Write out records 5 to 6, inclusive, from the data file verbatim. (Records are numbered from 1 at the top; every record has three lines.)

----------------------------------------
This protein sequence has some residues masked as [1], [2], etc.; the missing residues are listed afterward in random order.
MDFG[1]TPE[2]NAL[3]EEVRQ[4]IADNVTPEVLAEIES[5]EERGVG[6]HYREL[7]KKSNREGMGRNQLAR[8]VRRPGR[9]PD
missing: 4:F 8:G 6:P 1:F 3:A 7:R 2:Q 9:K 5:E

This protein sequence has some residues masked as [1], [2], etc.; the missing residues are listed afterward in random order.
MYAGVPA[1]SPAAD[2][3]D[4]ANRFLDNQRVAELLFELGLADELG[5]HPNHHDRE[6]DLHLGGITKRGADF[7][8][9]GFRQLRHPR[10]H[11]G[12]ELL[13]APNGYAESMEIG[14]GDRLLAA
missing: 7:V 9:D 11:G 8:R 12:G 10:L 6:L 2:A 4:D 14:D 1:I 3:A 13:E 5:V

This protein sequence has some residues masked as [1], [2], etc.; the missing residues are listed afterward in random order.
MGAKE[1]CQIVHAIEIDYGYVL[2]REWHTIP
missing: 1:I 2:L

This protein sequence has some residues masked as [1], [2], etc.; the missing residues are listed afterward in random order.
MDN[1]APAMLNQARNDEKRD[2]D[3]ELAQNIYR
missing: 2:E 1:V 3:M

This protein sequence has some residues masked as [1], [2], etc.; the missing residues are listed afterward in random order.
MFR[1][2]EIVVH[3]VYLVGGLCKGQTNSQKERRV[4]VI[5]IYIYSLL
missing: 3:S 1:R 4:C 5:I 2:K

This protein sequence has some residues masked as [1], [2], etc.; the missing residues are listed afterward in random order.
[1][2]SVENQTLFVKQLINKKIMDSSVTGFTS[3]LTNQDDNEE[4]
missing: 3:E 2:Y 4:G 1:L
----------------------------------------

This protein sequence has some residues masked as [1], [2], etc.; the missing residues are listed afterward in random order.
MFR[1][2]EIVVH[3]VYLVGGLCKGQTNSQKERRV[4]VI[5]IYIYSLL
missing: 3:S 1:R 4:C 5:I 2:K

This protein sequence has some residues masked as [1], [2], etc.; the missing residues are listed afterward in random order.
[1][2]SVENQTLFVKQLINKKIMDSSVTGFTS[3]LTNQDDNEE[4]
missing: 3:E 2:Y 4:G 1:L